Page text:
Gygax Magazine #1

From:  TSR Inc.
Reviewed by: Barry Lewis

So when I started gaming eons ago, or at least it feels like eons, I was a hardcore RPGer.  I played D&D, AD&D and Call of Cthulhu.  For some reason as I got older I got more and more into board games.  Eventually I would roleplay every once in a while, but then I just stopped playing all together.  Recently the group I hang around with has been focusing more on RPGs.  I guess it’s starting to rub off on me because I catch myself browsing through RPGs at my FLGS more and more.  Just recently I purchased a copy of Gygax magazine #1 and I’m glad I did!

Gygax is the new quarterly magazine by Luke Gygax, Ernest Gary Gygax Jr. and Jayson Elliot.  It is definitely a homage to the Dragon and Dungeon magazines of yesteryear.  With its’ “Dragonesque” magazine style font for the title to the wonderfully illustrated and colored cover to the black and white illustrations inside that remind you of looking through an old D&D manual.  This magazine definitely caters to the “OSR” or “Old School Renaissance” people, with which I have no problem.  The magazine also has numerous ads throughout for “old school” type RPGs such as Dungeon Crawl Classics and Astonishing Swordsmen & Sorcerers of Hyperborea.  There are also plenty of ads for RPG accessories like dungeon tiles, counters and modules.  The majority of ads are also in black and white and adds more to that “old school” feel.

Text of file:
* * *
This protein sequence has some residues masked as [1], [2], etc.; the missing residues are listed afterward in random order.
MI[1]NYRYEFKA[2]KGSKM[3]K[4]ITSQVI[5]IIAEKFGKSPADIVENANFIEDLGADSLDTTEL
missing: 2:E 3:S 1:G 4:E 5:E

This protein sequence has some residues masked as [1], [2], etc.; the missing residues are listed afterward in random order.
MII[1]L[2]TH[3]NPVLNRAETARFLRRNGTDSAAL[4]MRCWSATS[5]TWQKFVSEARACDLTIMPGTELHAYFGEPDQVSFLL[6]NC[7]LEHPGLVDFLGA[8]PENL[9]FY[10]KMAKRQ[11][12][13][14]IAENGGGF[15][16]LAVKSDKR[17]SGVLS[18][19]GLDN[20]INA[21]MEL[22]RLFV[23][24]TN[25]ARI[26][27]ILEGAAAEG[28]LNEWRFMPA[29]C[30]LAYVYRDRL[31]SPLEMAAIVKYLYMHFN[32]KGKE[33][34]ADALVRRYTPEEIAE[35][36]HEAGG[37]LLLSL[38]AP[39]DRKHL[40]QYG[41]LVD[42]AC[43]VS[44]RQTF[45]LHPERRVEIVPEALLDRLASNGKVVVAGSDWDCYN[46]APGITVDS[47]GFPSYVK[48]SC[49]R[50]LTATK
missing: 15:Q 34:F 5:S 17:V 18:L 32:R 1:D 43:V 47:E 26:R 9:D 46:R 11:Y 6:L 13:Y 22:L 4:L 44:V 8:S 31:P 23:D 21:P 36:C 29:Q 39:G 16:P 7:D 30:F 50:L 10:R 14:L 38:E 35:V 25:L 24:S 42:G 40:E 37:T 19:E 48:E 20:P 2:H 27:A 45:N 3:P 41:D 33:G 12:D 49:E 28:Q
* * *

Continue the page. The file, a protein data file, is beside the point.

The magazine contains plenty of articles.  They are varied and well written with topics ranging from teaching your toddler role playing to how to keep magic fresh and different in your game after all these years.  There’s also a few articles reminiscing about role playing’s early years and how it evolved, survived, and helped kids of that time period find camaraderie and a sense of belonging just as they still do today.  As much as it looks to re-capture that “old school” feel, it’s not scared to embrace technology either as the article on the use of Virtual Tabletops shows.   As with most gaming magazines there’s also some adventure aids in this issue as well.  The one that stands out, to me, is the well thought out location Gnatdamp, a village in the swamp.  Not only do you get a detailed description of the village you’ll also get a few story hooks to help lead your players there.  Of course a gaming magazine wouldn’t be a gaming magazine without gaming specific comics and Gygax offers three.  The very familiar and always fun to read “The Order of the Stick” by Rich Burlew, the popular “What’s new with Phil & Dixie” by industry legend Phil Foglio and “Marvin the Mage” by Jim Wampler, who is none other than the Art Director for Gygax magazine.

My only gripe with the magazine is the price.  It’s $8.95(US) retail.  Now as someone who buys a football preview magazine at the beginning of every season, which is usually around the $5 or $6 price range, an $8.95 price tag is something I would usually balk at, forgive me for mixing my sports metaphors, especially for a primarily black and white, 64-page magazine, but if the staff at Gygax continue to put out a quality magazine such as this first issue then I’ll have no problem ponying up the money every 3 months for their publication.


Codex Rating:  14


Publishers: Luke and Ernie Gygax

Editor-in-Chief: Jayson Elliot

Contributing Editor: Tim Kask

Games Editor: James Carpio

Art Director:  Jim Wampler

Cover Art: Daniel Horne

Number of Pages: 64

Retail Price: $8.95 (US)


Reviewed by: Barry Lewis